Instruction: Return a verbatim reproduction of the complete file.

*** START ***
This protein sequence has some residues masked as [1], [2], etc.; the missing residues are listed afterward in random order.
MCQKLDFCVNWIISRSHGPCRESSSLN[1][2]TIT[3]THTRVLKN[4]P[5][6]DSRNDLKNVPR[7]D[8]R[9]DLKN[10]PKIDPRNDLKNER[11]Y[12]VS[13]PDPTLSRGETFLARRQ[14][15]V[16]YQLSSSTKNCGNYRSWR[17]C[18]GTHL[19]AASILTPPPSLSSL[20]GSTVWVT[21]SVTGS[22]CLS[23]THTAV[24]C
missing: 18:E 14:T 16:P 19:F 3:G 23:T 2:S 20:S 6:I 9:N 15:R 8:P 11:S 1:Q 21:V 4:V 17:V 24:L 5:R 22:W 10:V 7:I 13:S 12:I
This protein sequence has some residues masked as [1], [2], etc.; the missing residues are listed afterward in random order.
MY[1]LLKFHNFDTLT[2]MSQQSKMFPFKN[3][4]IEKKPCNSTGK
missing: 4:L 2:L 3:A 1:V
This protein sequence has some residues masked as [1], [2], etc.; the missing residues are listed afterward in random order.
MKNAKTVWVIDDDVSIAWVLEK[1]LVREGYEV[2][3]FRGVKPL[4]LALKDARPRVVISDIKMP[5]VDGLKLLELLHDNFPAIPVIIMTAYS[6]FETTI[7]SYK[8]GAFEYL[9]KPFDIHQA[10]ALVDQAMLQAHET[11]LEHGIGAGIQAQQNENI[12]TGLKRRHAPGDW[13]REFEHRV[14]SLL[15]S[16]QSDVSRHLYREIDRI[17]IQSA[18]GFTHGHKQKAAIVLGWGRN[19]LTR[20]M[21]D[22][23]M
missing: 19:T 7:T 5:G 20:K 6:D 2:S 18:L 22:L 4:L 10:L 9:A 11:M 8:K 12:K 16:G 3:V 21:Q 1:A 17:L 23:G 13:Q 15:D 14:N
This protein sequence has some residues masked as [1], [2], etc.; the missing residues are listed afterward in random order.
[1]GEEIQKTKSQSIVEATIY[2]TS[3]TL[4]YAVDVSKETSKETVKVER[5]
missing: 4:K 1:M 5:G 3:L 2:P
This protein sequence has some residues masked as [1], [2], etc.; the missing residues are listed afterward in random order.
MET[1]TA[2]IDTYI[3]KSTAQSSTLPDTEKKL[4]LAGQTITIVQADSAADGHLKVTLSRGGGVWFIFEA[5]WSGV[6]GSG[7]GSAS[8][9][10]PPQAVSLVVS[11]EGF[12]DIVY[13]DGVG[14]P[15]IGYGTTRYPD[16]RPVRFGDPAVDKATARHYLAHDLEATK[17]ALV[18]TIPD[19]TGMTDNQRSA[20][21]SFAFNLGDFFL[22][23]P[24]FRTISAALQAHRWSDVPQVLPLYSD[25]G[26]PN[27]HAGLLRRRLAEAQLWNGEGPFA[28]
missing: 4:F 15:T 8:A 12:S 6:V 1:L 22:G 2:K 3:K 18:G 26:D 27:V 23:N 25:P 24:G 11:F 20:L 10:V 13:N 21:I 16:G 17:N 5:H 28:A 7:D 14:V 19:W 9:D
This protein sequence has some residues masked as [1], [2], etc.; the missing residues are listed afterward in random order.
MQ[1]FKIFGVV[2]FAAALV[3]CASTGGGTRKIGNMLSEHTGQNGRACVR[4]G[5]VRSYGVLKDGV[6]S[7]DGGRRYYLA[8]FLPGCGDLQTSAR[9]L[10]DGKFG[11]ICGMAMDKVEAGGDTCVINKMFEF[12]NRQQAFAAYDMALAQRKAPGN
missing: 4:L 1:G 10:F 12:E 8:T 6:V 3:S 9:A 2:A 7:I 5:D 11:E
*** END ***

This protein sequence has some residues masked as [1], [2], etc.; the missing residues are listed afterward in random order.
MCQKLDFCVNWIISRSHGPCRESSSLN[1][2]TIT[3]THTRVLKN[4]P[5][6]DSRNDLKNVPR[7]D[8]R[9]DLKN[10]PKIDPRNDLKNER[11]Y[12]VS[13]PDPTLSRGETFLARRQ[14][15]V[16]YQLSSSTKNCGNYRSWR[17]C[18]GTHL[19]AASILTPPPSLSSL[20]GSTVWVT[21]SVTGS[22]CLS[23]THTAV[24]C
missing: 18:E 14:T 16:P 19:F 3:G 23:T 2:S 20:S 6:I 9:N 15:R 8:P 11:S 1:Q 21:V 4:V 17:V 24:L 5:R 22:W 10:V 7:I 13:S 12:I
This protein sequence has some residues masked as [1], [2], etc.; the missing residues are listed afterward in random order.
MY[1]LLKFHNFDTLT[2]MSQQSKMFPFKN[3][4]IEKKPCNSTGK
missing: 4:L 2:L 3:A 1:V
This protein sequence has some residues masked as [1], [2], etc.; the missing residues are listed afterward in random order.
MKNAKTVWVIDDDVSIAWVLEK[1]LVREGYEV[2][3]FRGVKPL[4]LALKDARPRVVISDIKMP[5]VDGLKLLELLHDNFPAIPVIIMTAYS[6]FETTI[7]SYK[8]GAFEYL[9]KPFDIHQA[10]ALVDQAMLQAHET[11]LEHGIGAGIQAQQNENI[12]TGLKRRHAPGDW[13]REFEHRV[14]SLL[15]S[16]QSDVSRHLYREIDRI[17]IQSA[18]GFTHGHKQKAAIVLGWGRN[19]LTR[20]M[21]D[22][23]M
missing: 19:T 7:T 5:G 20:K 6:D 2:S 18:L 22:L 4:L 10:L 9:A 11:M 8:K 12:K 16:G 3:V 21:Q 1:A 17:L 23:G 13:Q 15:D 14:N
This protein sequence has some residues masked as [1], [2], etc.; the missing residues are listed afterward in random order.
[1]GEEIQKTKSQSIVEATIY[2]TS[3]TL[4]YAVDVSKETSKETVKVER[5]
missing: 4:K 1:M 5:G 3:L 2:P
This protein sequence has some residues masked as [1], [2], etc.; the missing residues are listed afterward in random order.
MET[1]TA[2]IDTYI[3]KSTAQSSTLPDTEKKL[4]LAGQTITIVQADSAADGHLKVTLSRGGGVWFIFEA[5]WSGV[6]GSG[7]GSAS[8][9][10]PPQAVSLVVS[11]EGF[12]DIVY[13]DGVG[14]P[15]IGYGTTRYPD[16]RPVRFGDPAVDKATARHYLAHDLEATK[17]ALV[18]TIPD[19]TGMTDNQRSA[20][21]SFAFNLGDFFL[22][23]P[24]FRTISAALQAHRWSDVPQVLPLYSD[25]G[26]PN[27]HAGLLRRRLAEAQLWNGEGPFA[28]
missing: 4:F 15:T 8:A 12:S 6:V 1:L 22:G 2:K 3:K 18:G 26:D 27:V 23:N 25:P 24:G 11:F 20:L 10:V 13:N 21:I 16:G 17:N 5:H 28:A 7:D 14:V 19:W 9:D
This protein sequence has some residues masked as [1], [2], etc.; the missing residues are listed afterward in random order.
MQ[1]FKIFGVV[2]FAAALV[3]CASTGGGTRKIGNMLSEHTGQNGRACVR[4]G[5]VRSYGVLKDGV[6]S[7]DGGRRYYLA[8]FLPGCGDLQTSAR[9]L[10]DGKFG[11]ICGMAMDKVEAGGDTCVINKMFEF[12]NRQQAFAAYDMALAQRKAPGN
missing: 4:L 1:G 10:F 12:E 8:T 6:V 3:S 9:A 2:A 7:I 5:D 11:E